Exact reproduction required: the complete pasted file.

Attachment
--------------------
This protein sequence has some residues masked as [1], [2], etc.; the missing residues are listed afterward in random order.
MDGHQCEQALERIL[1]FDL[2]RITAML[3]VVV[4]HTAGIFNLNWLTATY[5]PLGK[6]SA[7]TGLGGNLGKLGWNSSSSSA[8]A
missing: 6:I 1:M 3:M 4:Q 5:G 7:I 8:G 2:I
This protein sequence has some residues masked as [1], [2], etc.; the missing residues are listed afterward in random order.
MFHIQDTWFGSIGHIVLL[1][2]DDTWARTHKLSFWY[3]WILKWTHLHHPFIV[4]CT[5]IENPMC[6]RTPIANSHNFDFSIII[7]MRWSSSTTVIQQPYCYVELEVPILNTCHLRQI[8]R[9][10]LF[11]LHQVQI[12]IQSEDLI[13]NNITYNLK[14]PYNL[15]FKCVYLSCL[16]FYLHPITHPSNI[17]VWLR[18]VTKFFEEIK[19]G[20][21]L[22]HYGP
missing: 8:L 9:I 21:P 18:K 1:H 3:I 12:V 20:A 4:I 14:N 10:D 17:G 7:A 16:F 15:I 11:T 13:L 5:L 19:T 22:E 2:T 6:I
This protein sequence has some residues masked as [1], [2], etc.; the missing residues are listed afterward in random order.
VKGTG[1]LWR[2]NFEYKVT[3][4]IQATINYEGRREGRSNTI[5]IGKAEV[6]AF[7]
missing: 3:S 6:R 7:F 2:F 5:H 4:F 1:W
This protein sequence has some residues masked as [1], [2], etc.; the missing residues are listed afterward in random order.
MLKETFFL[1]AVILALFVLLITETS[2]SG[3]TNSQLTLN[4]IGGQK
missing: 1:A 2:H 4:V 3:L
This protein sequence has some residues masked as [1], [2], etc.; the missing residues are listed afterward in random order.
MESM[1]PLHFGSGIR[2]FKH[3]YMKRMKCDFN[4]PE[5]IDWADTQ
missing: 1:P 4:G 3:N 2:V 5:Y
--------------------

This protein sequence has some residues masked as [1], [2], etc.; the missing residues are listed afterward in random order.
MDGHQCEQALERIL[1]FDL[2]RITAML[3]VVV[4]HTAGIFNLNWLTATY[5]PLGK[6]SA[7]TGLGGNLGKLGWNSSSSSA[8]A
missing: 6:I 1:M 3:M 4:Q 5:G 7:I 8:G 2:I
This protein sequence has some residues masked as [1], [2], etc.; the missing residues are listed afterward in random order.
MFHIQDTWFGSIGHIVLL[1][2]DDTWARTHKLSFWY[3]WILKWTHLHHPFIV[4]CT[5]IENPMC[6]RTPIANSHNFDFSIII[7]MRWSSSTTVIQQPYCYVELEVPILNTCHLRQI[8]R[9][10]LF[11]LHQVQI[12]IQSEDLI[13]NNITYNLK[14]PYNL[15]FKCVYLSCL[16]FYLHPITHPSNI[17]VWLR[18]VTKFFEEIK[19]G[20][21]L[22]HYGP
missing: 8:L 9:I 21:P 18:K 1:H 3:I 12:V 20:A 4:I 14:N 10:D 17:G 7:A 16:F 15:I 11:T 13:L 5:L 19:T 22:E 2:T 6:I
This protein sequence has some residues masked as [1], [2], etc.; the missing residues are listed afterward in random order.
VKGTG[1]LWR[2]NFEYKVT[3][4]IQATINYEGRREGRSNTI[5]IGKAEV[6]AF[7]
missing: 3:S 6:R 7:F 2:F 5:H 4:F 1:W
This protein sequence has some residues masked as [1], [2], etc.; the missing residues are listed afterward in random order.
MLKETFFL[1]AVILALFVLLITETS[2]SG[3]TNSQLTLN[4]IGGQK
missing: 1:A 2:H 4:V 3:L
This protein sequence has some residues masked as [1], [2], etc.; the missing residues are listed afterward in random order.
MESM[1]PLHFGSGIR[2]FKH[3]YMKRMKCDFN[4]PE[5]IDWADTQ
missing: 1:P 4:G 3:N 2:V 5:Y